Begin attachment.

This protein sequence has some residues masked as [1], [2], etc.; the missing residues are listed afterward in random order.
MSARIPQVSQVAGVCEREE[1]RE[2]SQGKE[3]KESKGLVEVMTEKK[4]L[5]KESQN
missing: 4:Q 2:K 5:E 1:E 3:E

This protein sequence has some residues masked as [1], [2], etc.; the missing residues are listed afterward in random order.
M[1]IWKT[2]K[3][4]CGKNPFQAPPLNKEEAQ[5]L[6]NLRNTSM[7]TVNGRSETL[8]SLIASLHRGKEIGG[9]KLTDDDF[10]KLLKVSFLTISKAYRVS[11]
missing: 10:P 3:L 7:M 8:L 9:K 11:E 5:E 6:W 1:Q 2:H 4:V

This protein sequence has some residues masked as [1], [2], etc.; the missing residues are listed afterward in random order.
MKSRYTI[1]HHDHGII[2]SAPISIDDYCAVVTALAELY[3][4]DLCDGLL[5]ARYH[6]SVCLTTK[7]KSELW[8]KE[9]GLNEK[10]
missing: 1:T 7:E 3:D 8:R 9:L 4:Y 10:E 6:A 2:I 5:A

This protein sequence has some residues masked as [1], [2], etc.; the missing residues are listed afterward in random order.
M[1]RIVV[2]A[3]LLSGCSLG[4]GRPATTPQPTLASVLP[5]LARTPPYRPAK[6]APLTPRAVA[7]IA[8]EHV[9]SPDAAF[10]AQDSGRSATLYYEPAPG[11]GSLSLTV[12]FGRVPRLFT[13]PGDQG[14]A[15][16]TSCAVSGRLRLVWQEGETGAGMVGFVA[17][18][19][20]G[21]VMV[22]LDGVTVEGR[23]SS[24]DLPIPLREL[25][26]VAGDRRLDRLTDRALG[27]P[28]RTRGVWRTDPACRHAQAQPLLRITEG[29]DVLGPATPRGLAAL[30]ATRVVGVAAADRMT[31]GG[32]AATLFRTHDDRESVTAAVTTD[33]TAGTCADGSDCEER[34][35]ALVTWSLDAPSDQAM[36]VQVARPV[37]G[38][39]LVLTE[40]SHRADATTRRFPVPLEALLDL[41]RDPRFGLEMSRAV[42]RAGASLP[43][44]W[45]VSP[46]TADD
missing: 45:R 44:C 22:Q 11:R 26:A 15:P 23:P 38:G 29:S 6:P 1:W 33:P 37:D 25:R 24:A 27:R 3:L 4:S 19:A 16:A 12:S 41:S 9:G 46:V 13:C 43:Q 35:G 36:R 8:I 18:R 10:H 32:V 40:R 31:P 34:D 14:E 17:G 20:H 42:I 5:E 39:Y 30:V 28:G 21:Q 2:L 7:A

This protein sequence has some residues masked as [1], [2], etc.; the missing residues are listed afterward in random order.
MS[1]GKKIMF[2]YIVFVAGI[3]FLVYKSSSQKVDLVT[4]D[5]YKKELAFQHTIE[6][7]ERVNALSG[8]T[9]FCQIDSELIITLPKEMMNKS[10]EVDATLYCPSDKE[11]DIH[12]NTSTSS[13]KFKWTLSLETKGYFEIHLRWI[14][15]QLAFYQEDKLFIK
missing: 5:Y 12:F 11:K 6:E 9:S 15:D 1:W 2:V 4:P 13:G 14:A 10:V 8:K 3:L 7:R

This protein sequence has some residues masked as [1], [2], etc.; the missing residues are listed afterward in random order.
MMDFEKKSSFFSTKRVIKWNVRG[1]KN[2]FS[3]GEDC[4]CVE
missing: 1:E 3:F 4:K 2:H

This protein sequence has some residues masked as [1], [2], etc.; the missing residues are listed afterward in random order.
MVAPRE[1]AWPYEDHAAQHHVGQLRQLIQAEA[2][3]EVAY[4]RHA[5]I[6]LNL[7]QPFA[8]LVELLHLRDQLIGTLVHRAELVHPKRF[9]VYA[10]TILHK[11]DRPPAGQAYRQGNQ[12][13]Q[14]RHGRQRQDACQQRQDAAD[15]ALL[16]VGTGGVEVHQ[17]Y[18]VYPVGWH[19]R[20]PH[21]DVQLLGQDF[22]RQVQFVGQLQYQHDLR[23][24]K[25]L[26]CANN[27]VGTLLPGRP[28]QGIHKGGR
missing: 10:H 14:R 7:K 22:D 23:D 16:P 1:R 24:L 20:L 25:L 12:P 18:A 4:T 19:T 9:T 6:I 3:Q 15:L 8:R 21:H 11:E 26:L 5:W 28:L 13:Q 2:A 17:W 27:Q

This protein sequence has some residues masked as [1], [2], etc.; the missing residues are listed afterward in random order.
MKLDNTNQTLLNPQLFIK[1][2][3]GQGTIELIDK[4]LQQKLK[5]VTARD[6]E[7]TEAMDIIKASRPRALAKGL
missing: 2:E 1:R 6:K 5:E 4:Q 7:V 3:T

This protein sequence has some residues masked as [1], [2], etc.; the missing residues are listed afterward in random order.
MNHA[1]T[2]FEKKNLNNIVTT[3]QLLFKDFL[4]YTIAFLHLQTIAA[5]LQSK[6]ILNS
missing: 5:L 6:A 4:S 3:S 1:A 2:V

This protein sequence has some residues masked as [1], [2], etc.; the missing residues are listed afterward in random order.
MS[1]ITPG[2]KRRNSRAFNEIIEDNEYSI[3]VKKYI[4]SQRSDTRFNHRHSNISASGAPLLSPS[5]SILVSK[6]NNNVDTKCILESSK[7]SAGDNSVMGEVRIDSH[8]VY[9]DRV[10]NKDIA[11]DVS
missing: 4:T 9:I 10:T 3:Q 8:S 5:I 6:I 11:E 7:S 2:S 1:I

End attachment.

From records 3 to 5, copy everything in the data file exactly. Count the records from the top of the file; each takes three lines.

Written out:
This protein sequence has some residues masked as [1], [2], etc.; the missing residues are listed afterward in random order.
MKSRYTI[1]HHDHGII[2]SAPISIDDYCAVVTALAELY[3][4]DLCDGLL[5]ARYH[6]SVCLTTK[7]KSELW[8]KE[9]GLNEK[10]
missing: 1:T 7:E 3:D 8:R 9:L 4:Y 10:E 6:A 2:I 5:A

This protein sequence has some residues masked as [1], [2], etc.; the missing residues are listed afterward in random order.
M[1]RIVV[2]A[3]LLSGCSLG[4]GRPATTPQPTLASVLP[5]LARTPPYRPAK[6]APLTPRAVA[7]IA[8]EHV[9]SPDAAF[10]AQDSGRSATLYYEPAPG[11]GSLSLTV[12]FGRVPRLFT[13]PGDQG[14]A[15][16]TSCAVSGRLRLVWQEGETGAGMVGFVA[17][18][19][20]G[21]VMV[22]LDGVTVEGR[23]SS[24]DLPIPLREL[25][26]VAGDRRLDRLTDRALG[27]P[28]RTRGVWRTDPACRHAQAQPLLRITEG[29]DVLGPATPRGLAAL[30]ATRVVGVAAADRMT[31]GG[32]AATLFRTHDDRESVTAAVTTD[33]TAGTCADGSDCEER[34][35]ALVTWSLDAPSDQAM[36]VQVARPV[37]G[38][39]LVLTE[40]SHRADATTRRFPVPLEALLDL[41]RDPRFGLEMSRAV[42]RAGASLP[43][44]W[45]VSP[46]TADD
missing: 45:R 44:C 22:Q 11:R 26:A 15:P 23:P 38:G 29:S 6:P 1:W 33:P 37:D 25:R 24:A 27:R 3:L 4:S 19:A 16:A 12:S 41:S 9:G 46:V 13:C 43:Q 35:G 36:R 8:I 18:R 10:H 32:V 40:R 31:P 34:D 14:E 17:G 20:H 42:I 5:E 39:Y 30:V 28:G 21:Q 2:L 7:A

This protein sequence has some residues masked as [1], [2], etc.; the missing residues are listed afterward in random order.
MS[1]GKKIMF[2]YIVFVAGI[3]FLVYKSSSQKVDLVT[4]D[5]YKKELAFQHTIE[6][7]ERVNALSG[8]T[9]FCQIDSELIITLPKEMMNKS[10]EVDATLYCPSDKE[11]DIH[12]NTSTSS[13]KFKWTLSLETKGYFEIHLRWI[14][15]QLAFYQEDKLFIK
missing: 5:Y 12:F 11:K 6:E 9:S 15:D 1:W 2:V 4:P 13:G 14:A 10:V 8:K 3:L 7:R